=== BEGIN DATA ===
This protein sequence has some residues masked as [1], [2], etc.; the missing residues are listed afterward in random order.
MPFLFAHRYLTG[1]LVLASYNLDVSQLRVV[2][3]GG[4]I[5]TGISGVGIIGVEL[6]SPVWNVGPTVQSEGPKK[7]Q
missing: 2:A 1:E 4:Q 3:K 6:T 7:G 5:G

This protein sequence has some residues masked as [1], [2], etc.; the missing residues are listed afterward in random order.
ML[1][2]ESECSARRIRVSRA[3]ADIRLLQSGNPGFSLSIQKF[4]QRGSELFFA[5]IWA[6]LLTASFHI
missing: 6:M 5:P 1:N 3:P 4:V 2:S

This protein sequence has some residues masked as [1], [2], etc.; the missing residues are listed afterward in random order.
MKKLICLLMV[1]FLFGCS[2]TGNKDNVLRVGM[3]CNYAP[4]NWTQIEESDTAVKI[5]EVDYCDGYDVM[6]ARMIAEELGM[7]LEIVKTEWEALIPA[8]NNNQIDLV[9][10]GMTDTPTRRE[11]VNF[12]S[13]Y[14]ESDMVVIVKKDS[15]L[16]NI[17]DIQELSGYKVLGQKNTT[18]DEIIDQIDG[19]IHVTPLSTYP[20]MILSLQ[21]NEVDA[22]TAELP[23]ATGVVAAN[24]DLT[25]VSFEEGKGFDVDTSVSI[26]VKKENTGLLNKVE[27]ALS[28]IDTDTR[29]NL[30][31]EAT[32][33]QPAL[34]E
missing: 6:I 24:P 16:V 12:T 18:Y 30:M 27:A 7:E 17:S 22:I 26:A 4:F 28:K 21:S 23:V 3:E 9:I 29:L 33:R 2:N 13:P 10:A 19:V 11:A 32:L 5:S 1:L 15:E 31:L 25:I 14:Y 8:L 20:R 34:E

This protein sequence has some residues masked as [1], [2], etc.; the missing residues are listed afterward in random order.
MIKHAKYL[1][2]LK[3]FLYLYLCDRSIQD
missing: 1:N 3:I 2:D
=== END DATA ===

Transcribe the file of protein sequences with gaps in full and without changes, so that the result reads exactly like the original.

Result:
This protein sequence has some residues masked as [1], [2], etc.; the missing residues are listed afterward in random order.
MPFLFAHRYLTG[1]LVLASYNLDVSQLRVV[2][3]GG[4]I[5]TGISGVGIIGVEL[6]SPVWNVGPTVQSEGPKK[7]Q
missing: 2:A 1:E 4:Q 3:K 6:T 7:G 5:G

This protein sequence has some residues masked as [1], [2], etc.; the missing residues are listed afterward in random order.
ML[1][2]ESECSARRIRVSRA[3]ADIRLLQSGNPGFSLSIQKF[4]QRGSELFFA[5]IWA[6]LLTASFHI
missing: 6:M 5:P 1:N 3:P 4:V 2:S

This protein sequence has some residues masked as [1], [2], etc.; the missing residues are listed afterward in random order.
MKKLICLLMV[1]FLFGCS[2]TGNKDNVLRVGM[3]CNYAP[4]NWTQIEESDTAVKI[5]EVDYCDGYDVM[6]ARMIAEELGM[7]LEIVKTEWEALIPA[8]NNNQIDLV[9][10]GMTDTPTRRE[11]VNF[12]S[13]Y[14]ESDMVVIVKKDS[15]L[16]NI[17]DIQELSGYKVLGQKNTT[18]DEIIDQIDG[19]IHVTPLSTYP[20]MILSLQ[21]NEVDA[22]TAELP[23]ATGVVAAN[24]DLT[25]VSFEEGKGFDVDTSVSI[26]VKKENTGLLNKVE[27]ALS[28]IDTDTR[29]NL[30][31]EAT[32][33]QPAL[34]E
missing: 6:I 24:P 16:V 12:T 18:Y 30:M 27:A 7:E 17:S 22:I 26:A 4:F 28:K 21:S 23:V 3:E 9:I 29:L 33:R 2:N 13:P 10:A 19:V 11:A 32:L 5:S 1:L 15:E 31:L 25:I 14:Y 8:L 20:R 34:E

This protein sequence has some residues masked as [1], [2], etc.; the missing residues are listed afterward in random order.
MIKHAKYL[1][2]LK[3]FLYLYLCDRSIQD
missing: 1:N 3:I 2:D